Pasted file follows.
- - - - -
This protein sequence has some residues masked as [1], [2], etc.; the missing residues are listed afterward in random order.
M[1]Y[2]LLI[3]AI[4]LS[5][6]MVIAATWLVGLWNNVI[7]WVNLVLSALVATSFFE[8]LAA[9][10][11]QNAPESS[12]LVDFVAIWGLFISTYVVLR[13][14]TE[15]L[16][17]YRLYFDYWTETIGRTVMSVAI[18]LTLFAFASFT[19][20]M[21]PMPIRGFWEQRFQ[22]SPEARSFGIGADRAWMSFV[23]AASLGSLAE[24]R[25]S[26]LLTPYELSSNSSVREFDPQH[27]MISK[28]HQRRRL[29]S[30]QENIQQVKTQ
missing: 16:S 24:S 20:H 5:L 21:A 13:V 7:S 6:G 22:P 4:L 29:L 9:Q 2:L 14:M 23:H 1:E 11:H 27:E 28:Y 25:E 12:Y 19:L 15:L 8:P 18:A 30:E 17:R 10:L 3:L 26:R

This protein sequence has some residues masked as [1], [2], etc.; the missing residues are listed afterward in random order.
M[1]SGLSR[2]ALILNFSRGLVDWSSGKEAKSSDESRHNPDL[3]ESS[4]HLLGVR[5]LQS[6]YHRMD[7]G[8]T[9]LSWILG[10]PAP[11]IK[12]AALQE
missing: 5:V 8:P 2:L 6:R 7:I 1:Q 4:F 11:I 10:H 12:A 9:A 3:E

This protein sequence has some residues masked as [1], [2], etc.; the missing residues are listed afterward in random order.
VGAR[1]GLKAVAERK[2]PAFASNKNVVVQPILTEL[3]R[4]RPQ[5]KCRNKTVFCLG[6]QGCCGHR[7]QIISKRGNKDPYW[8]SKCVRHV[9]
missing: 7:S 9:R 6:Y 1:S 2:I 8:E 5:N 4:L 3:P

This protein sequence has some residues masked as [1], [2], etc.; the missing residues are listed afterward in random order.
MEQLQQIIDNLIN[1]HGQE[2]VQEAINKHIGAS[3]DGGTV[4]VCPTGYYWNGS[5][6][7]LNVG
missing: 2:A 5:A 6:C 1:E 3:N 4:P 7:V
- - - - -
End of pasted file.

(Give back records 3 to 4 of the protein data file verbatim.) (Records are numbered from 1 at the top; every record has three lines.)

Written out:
This protein sequence has some residues masked as [1], [2], etc.; the missing residues are listed afterward in random order.
VGAR[1]GLKAVAERK[2]PAFASNKNVVVQPILTEL[3]R[4]RPQ[5]KCRNKTVFCLG[6]QGCCGHR[7]QIISKRGNKDPYW[8]SKCVRHV[9]
missing: 7:S 9:R 6:Y 1:S 2:I 8:E 5:N 4:L 3:P

This protein sequence has some residues masked as [1], [2], etc.; the missing residues are listed afterward in random order.
MEQLQQIIDNLIN[1]HGQE[2]VQEAINKHIGAS[3]DGGTV[4]VCPTGYYWNGS[5][6][7]LNVG
missing: 2:A 5:A 6:C 1:E 3:N 4:P 7:V